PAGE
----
In June 2019, The Addis Clinic received 93 unique cases from Kenya, Cameroon, Ethiopia & Uganda. Most of these cases were handled quickly by our specialists and only required one or two exchanges between the referrer and physician volunteers. Occasionally, however, the cases we receive are quite complicated and require more intensive communication. In June, one such case was that of a young woman affected by TB for the last 5 years. Her TB had been inactive due to her adherence to medication, but a few years ago, she was diagnosed with lung collapse that lead her to breathing complications including shortness of breath, exhaustion on simple activity including laughter, wheezing, and decreased oxygenation. We allocated the case to one of our volunteers who specializes in pulmonology and critical care medicine for review.
Upon further discussion with the referrer, we learned that 2 weeks prior to the referral, the patient was hospitalized with vomiting of blood, a resistant cough, and malaise. Her TB tests were inactive, her CBC, chest x-ray, blood tests and urinalysis were all fine. The referrer was looking for short and long term management recommendations for her disease. From the distance of 7500 miles, our volunteer specialist responded with an extensive list of further questions, to include a request for more recent imaging and the patient’s vital signs and oxygenation levels. She also diagnosed a very large, right-sided tension pneumothorax based on the images included with the case. It is likely due to rupture of a bleb or bullae in her right lung, which formed due to her TB. According to our pulmonologist, it is quite common for this to happen, even in patients without active TB. The immediate issue at hand then became how to treat the pneumothorax, for which the pulmonologist recommended the input of a thoracic surgeon.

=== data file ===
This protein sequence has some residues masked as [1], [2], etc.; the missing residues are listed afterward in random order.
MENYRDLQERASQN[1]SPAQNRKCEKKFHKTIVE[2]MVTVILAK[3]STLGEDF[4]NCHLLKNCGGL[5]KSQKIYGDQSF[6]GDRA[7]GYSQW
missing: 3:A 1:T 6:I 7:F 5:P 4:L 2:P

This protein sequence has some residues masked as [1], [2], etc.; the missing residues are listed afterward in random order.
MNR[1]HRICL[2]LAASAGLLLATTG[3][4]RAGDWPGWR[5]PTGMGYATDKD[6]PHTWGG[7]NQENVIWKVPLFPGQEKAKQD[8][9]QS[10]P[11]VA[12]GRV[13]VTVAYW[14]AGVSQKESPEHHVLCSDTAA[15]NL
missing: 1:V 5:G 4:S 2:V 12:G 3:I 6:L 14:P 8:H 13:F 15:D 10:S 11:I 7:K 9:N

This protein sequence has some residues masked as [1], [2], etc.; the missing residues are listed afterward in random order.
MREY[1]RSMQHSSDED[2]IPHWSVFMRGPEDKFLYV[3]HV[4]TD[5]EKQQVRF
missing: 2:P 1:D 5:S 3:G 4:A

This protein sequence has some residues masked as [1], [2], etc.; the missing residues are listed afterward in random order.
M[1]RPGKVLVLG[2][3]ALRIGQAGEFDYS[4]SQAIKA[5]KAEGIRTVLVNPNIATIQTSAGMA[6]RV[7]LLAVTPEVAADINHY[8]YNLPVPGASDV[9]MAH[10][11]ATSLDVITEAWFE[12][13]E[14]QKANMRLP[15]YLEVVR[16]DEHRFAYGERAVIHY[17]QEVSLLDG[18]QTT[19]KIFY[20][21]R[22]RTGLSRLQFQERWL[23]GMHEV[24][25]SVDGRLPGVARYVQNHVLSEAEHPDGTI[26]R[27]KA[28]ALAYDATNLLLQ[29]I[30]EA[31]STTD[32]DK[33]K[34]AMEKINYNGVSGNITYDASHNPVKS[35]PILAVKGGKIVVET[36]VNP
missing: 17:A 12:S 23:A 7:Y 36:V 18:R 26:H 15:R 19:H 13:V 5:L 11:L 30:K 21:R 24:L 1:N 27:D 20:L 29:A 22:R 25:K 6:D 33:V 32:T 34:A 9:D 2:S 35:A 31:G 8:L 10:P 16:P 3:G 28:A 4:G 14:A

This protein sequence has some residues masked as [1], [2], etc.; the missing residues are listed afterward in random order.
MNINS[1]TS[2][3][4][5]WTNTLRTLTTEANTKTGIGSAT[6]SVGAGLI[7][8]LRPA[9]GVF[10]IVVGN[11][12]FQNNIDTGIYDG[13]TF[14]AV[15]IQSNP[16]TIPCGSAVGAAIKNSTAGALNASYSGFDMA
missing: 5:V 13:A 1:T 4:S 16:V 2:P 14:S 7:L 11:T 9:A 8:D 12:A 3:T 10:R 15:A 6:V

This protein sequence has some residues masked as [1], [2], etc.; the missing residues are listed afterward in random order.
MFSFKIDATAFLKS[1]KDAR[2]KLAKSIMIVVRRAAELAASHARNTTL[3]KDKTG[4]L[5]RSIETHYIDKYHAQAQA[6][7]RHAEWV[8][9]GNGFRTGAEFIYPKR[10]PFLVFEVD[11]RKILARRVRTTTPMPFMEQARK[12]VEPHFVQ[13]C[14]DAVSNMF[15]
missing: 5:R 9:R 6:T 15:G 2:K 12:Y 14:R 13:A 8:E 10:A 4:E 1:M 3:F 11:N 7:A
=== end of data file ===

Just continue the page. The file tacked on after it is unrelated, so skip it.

The Addis Clinic needed to add a thoracic surgeon to the case, but we do not have one on our current team of volunteers. We reached out to our extensive network of supporters, and were connected to one in Boston who said he was interested in helping. We are still working to bring him on board so he can lend his expertise in this case. In the meantime, the patient was sent for updated CT scans which our pulmonologist is reviewing before offering updated recommendations and thoughts. The patient continues to be monitored by her physician at home, while a whole network of staff and volunteers works to get her the answers she needs from continents away.
Nothing The Addis Clinic does is automated. Each case is personally reviewed by a staff member, and the right specialist is carefully selected and matched to the case. Whether a case requires 1 hour of work, or 6, we will always ensure each patient and referrer who turns to us is provided high quality and appropriate telemedicine consultations. It is why we exist.